Food. Some people are obsessed with it. Some eat with a lot of forethought, others only as means to an end. Some make a political or lifestyle statement through their food choices. Some eat very selectively. Some play it safe, never venturing into the exotic. Some eat “on the edge.”
Me, I’m somewhere in between. And being that my parents are 100% Greek, I grew up never missing a meal, and always thinking about the next one, cause they were damn good. Every event was centered around a meal (my Instagram feed is proof of my foodie ways). That’s both a blessing and a curse for someone who has a voracious appetite, enjoys the ritual of eating, but is constantly watching the pounds, calories, and fit of their clothes.
Despite the common conundrum of finding balance between food, health, and fitness—what I have learned in my life so far is this: not all food is equal, and you should be mindful of what you put in your mouth.
Lesson 3: You Are What You Eat
One could go a million different ways with this post, but as an admitted foodie, I ‘m not going to preach about what you should eat or shouldn’t, because that is a highly individual choice. No matter what you choose, your body eventually tells the story of your choices—either through shining health and hair, or lumps and bumps, disease, inflammation, stretched skin, and more.
All you need to remember is that there is a lot of truth in the saying that you are what you eat. I’ve found that a lifetime of mostly clean eating (and an everything in moderation approach) has served me well. I can’t take that much credit for it, though. Since my parents are Greek immigrants, a Mediterranean/paleo diet was all they knew. Home-cooked meals that included a wide variety of lean meats and vegetables were the norm. Growing up, it was actually cheaper to use natural foods in homemade meals versus eating meals from a box. How unfortunate that today, it’s the opposite.
Recent clean eats: boiled shrimp • breakfast at Jackie’s Cafe • homemade brekkie of eggs, smoked salmon, and spinach
My Food Philosophy
Nothing ground-breaking here. I try to eat healthy and occasionally I indulge—life is too short not to! But I try to keep the indulgences limited to once a weekend or for a special occasion.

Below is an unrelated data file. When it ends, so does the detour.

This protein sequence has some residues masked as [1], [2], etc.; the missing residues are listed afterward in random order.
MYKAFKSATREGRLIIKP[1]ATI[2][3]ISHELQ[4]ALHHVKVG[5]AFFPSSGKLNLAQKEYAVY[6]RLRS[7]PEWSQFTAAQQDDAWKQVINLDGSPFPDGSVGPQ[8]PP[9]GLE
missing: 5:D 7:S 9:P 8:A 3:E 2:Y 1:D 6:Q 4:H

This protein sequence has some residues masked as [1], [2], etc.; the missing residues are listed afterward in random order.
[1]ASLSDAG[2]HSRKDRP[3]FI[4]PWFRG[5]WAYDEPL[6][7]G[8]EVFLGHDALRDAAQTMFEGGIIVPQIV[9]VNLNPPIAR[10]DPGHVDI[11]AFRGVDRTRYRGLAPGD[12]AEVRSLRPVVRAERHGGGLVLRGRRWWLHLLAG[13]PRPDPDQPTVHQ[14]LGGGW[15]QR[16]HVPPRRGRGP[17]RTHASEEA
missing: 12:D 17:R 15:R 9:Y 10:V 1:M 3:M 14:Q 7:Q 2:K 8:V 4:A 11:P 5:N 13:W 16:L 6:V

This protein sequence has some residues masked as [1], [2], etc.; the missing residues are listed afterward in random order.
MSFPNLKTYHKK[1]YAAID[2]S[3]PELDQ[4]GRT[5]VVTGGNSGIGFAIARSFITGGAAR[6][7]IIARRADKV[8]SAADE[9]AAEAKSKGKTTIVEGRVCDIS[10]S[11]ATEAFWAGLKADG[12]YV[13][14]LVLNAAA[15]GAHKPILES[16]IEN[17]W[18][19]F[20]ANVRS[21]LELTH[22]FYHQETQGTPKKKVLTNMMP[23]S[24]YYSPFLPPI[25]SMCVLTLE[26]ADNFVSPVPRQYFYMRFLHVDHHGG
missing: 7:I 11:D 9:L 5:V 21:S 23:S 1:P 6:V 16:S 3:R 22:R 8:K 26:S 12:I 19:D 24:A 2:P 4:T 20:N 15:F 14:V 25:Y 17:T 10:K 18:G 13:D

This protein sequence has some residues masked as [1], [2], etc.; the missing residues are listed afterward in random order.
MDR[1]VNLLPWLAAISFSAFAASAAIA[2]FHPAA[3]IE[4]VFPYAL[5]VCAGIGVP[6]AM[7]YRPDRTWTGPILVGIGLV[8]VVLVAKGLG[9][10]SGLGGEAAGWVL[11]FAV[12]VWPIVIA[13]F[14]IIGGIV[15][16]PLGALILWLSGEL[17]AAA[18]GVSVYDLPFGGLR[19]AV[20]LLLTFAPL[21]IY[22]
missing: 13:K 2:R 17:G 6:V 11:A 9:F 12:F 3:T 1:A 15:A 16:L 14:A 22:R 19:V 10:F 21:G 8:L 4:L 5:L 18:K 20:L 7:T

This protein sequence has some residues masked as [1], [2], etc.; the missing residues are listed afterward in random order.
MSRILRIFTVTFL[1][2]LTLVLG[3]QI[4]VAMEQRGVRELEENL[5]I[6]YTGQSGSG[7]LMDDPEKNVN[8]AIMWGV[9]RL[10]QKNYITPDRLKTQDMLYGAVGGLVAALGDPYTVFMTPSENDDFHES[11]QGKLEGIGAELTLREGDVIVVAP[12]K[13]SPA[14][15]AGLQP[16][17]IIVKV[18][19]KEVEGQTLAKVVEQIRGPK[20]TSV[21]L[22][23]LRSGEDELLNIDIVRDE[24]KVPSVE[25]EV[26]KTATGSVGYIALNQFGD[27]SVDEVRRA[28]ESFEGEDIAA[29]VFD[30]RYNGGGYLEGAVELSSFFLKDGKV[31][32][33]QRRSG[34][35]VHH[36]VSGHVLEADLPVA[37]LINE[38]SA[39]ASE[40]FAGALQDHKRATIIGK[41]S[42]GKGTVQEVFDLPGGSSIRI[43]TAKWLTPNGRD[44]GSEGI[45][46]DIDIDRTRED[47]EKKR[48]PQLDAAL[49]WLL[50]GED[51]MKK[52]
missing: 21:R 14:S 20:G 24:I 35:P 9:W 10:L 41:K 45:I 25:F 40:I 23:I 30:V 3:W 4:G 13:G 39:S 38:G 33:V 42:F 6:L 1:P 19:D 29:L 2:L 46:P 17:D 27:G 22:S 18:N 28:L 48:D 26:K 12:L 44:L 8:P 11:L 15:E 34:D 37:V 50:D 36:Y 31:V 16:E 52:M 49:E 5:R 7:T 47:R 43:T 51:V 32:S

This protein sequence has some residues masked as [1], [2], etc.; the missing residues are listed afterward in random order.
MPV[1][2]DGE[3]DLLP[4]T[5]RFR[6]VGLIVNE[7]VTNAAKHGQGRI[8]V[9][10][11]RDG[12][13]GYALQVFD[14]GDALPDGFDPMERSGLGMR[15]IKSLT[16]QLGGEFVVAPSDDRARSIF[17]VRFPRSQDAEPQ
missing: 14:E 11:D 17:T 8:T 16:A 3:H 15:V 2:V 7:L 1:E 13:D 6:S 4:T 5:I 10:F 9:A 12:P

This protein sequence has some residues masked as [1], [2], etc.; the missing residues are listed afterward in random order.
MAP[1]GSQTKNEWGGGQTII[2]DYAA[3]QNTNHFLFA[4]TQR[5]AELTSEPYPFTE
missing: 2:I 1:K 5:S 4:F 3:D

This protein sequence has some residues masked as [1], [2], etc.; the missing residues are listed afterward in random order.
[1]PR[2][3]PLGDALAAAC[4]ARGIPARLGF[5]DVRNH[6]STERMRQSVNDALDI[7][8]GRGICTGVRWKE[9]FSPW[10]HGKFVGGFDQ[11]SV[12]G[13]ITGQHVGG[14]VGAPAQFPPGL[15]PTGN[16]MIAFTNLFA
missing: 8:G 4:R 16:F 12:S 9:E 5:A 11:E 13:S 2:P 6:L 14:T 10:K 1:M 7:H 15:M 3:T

Eat three meals and have a healthy snack or two.
- Breakfast: My favorite meal! I usually have an egg white, veggie, and turkey omelette, or two soft-boiled or fried eggs with smoked salmon or spinach. Sometimes I also have a tomato salad, or an avocado with lemon on the side.
- Lunch: A salad with lean protein and olive oil and vinegar, or fish with veggies.
- Dinner: Lean protein (chicken, pork loin, baked fish, boiled shrimp, or lean beef) and boiled or steamed veggies, beans, or a salad with olive oil and vinegar.
- Snacks: A few slices of turkey breast, Smoothie King Lean-1 chocolate smoothie, homemade banana and peanut butter smoothie, avocado, yogurt, cottage cheese, olives, or celery and hummus.
Avoid carbs—bread, pasta, and rice. Occasionally I’ll indulge in sushi, whole grain toast or pancakes, or a crusty French baguette. I only have pasta a handful of times a year. It makes me feel bloated and sluggish, so I don’t have a problem avoiding it. I find the more you eat refined carbs, the more you crave them.
Limit sugar and dessert. I love sweets, but tend to have them only for special occasions, which actually makes them taste extra special! When I crave a sweet treat, nonfat Greek yogurt (FAGE is the best) with almonds and honey hits the spot. Or a tablespoon of natural peanut butter. Though I will admit that I need to wean myself off having Splenda in my coffee…one day, I hope. That’s my vice.